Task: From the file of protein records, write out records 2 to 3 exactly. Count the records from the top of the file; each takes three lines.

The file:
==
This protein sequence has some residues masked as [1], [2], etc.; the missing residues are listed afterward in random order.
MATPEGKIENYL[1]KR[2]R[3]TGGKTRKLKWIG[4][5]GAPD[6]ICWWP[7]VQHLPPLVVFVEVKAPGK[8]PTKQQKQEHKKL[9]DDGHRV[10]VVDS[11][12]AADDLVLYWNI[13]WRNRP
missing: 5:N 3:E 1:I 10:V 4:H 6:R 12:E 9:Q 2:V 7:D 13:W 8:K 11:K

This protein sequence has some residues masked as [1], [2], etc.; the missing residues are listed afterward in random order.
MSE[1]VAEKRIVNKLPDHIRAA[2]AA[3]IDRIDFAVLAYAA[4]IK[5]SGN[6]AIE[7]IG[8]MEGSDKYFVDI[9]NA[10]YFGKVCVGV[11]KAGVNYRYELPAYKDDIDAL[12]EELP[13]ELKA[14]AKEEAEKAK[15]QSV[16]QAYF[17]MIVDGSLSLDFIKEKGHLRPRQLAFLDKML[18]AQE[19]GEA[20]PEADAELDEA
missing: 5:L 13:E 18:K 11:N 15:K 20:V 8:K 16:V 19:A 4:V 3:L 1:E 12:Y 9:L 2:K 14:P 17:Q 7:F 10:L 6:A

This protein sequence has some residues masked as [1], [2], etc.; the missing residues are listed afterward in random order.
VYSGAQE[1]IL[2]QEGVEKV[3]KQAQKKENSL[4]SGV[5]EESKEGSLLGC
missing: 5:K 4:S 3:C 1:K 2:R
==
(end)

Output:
This protein sequence has some residues masked as [1], [2], etc.; the missing residues are listed afterward in random order.
MSE[1]VAEKRIVNKLPDHIRAA[2]AA[3]IDRIDFAVLAYAA[4]IK[5]SGN[6]AIE[7]IG[8]MEGSDKYFVDI[9]NA[10]YFGKVCVGV[11]KAGVNYRYELPAYKDDIDAL[12]EELP[13]ELKA[14]AKEEAEKAK[15]QSV[16]QAYF[17]MIVDGSLSLDFIKEKGHLRPRQLAFLDKML[18]AQE[19]GEA[20]PEADAELDEA
missing: 5:L 13:E 18:K 11:N 15:K 20:V 8:K 16:V 19:A 4:V 3:L 1:E 12:Y 9:L 2:K 14:P 17:Q 7:F 10:L 6:A

This protein sequence has some residues masked as [1], [2], etc.; the missing residues are listed afterward in random order.
VYSGAQE[1]IL[2]QEGVEKV[3]KQAQKKENSL[4]SGV[5]EESKEGSLLGC
missing: 5:K 4:S 3:C 1:K 2:R